Several weeks ago, I expressed some interest in possibly running the Around the Bay 30K race in Hamilton, Ontario, in late March. It was between the New Bedford Half Marathon and Around the Bay, which are on subsequent weekends. The decision depended on the dates of our trip to Barcelona. We booked our tickets to Spain over the weekend, and I moved on to picking a race.
I talked it over with Lisa and Scully (friend and future Team Type 1 women’s cycling team rider) and Céline (friend and possible future multisport athlete). The decision: I’m going to run Around the Bay.
It will be my longest race ever. I’m sure I can do the distance, but I’m still working through how I want to approach it. I love running, and I love racing, but they’re often at odds. When I race, I expect to go as hard as I can, but I’m not a masochist. I expect that running a 30K (18.6 miles) is much more like running a marathon—which I’ve never expressed any interest in doing—than running 5K or 10K races, which I like because they’re short enough that I can go all out the whole time.
The ironic thing is that, despite not planning to run a marathon anytime in the foreseeable future, I’ve started a marathon training plan. (I know you’re saying it’s just a matter of time. La la la . . . I can’t hear you.) It looks doable, peaking at 20-mile long runs instead of the 14-milers of the half-marathon plan I was using. It only has three days of running each week, which leaves me plenty of time for my other tri training, but I wonder if that’s enough volume to help me get faster at the longer distances.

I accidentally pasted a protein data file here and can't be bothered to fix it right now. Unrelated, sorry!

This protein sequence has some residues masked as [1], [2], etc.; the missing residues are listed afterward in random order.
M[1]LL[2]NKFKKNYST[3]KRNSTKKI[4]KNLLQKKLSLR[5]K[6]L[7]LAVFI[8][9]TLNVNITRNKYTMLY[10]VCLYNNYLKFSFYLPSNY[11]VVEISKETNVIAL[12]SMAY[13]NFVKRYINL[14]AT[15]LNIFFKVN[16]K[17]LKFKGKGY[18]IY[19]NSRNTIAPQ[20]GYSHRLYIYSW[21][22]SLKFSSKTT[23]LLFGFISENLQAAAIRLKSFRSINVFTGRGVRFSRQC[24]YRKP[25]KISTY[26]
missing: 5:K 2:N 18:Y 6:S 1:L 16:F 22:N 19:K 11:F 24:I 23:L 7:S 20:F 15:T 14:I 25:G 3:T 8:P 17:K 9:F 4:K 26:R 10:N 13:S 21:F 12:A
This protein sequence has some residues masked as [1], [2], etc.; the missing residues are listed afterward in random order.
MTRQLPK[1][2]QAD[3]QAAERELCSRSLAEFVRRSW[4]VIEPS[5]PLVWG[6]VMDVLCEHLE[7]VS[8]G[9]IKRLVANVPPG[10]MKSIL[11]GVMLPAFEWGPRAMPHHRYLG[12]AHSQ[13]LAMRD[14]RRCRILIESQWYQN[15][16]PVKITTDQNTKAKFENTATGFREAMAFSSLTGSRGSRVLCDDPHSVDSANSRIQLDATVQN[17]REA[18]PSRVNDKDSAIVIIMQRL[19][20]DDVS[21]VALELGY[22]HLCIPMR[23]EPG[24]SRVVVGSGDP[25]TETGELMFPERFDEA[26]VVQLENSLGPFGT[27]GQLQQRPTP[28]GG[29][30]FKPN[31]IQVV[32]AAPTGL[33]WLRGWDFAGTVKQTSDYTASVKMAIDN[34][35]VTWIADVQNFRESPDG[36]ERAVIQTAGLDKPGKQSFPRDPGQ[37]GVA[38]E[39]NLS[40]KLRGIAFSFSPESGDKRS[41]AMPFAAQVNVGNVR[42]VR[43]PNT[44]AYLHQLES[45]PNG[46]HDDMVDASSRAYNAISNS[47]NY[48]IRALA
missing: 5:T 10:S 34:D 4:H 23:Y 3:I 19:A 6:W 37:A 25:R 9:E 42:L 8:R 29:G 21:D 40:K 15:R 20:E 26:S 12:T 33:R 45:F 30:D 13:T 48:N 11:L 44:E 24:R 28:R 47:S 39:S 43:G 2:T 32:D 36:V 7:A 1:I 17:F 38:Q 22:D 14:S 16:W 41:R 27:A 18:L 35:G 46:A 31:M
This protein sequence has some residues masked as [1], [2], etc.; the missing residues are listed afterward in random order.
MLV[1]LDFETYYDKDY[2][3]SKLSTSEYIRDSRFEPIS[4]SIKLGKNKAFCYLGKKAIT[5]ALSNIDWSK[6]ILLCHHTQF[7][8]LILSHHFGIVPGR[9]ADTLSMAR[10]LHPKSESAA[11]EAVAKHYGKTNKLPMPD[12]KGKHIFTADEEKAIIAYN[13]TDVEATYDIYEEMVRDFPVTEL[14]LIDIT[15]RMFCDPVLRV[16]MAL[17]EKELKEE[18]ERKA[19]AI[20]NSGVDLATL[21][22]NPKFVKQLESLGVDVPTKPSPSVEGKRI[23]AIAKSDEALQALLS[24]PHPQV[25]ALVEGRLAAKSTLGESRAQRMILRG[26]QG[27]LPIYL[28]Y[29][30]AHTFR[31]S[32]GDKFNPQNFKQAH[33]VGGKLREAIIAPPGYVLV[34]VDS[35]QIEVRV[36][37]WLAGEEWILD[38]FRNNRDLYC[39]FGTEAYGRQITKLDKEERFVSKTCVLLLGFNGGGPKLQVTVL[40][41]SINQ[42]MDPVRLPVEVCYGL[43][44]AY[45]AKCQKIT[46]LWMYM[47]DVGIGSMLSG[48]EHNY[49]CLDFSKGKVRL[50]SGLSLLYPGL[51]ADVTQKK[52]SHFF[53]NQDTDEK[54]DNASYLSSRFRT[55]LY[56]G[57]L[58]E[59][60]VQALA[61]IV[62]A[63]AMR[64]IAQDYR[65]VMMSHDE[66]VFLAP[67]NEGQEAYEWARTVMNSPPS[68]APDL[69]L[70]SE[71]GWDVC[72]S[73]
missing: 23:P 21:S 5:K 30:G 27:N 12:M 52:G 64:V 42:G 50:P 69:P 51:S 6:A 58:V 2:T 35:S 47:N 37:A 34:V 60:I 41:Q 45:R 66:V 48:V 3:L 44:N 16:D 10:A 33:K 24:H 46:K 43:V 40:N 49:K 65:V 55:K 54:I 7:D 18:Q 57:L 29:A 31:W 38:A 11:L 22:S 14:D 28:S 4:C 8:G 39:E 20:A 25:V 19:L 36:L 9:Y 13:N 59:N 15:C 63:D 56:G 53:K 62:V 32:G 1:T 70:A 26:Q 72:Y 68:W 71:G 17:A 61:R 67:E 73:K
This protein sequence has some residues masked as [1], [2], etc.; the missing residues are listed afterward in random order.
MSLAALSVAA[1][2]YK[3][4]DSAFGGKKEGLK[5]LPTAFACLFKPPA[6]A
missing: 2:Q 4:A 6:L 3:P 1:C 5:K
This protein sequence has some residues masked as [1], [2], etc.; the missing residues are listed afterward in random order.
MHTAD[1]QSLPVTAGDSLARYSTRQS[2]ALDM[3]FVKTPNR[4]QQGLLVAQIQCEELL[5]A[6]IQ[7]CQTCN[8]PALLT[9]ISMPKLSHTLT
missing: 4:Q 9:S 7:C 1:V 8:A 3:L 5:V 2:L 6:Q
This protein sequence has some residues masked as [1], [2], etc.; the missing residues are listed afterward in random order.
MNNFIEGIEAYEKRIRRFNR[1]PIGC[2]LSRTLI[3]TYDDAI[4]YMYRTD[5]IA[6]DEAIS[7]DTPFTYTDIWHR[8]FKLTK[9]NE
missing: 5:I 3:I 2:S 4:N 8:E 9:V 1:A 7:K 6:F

I showed my plan to 2:22 Marathon Man, my awesome coworker. (He’s a fantastic guy. We’ve worked on some great features together that I can’t tell you about yet. We also had a lot of fun in San Diego and the Imperial County backcountry some years ago before a medical imaging conference. He’s also a wicked fast runner and very generous with training advice.) His assessment was that it was pretty good, but that if I want to run a consistently fast pace for longer periods of time, I need to run longer tempo runs, possibly as part of my weekly long runs. This will also, he noted, give me a chance to work on practicing my race-day nutrition plan and diabetes management. That was already on my list of off-season goals, and this will (I hope) expand my chances of success.
Tonight I put on my bright yellow shirt, strapped on my headlamp, and went for the first tempo run using my new training plan this evening. In the dark. In the sleet. On the completely uncrowded rail trail. It was great!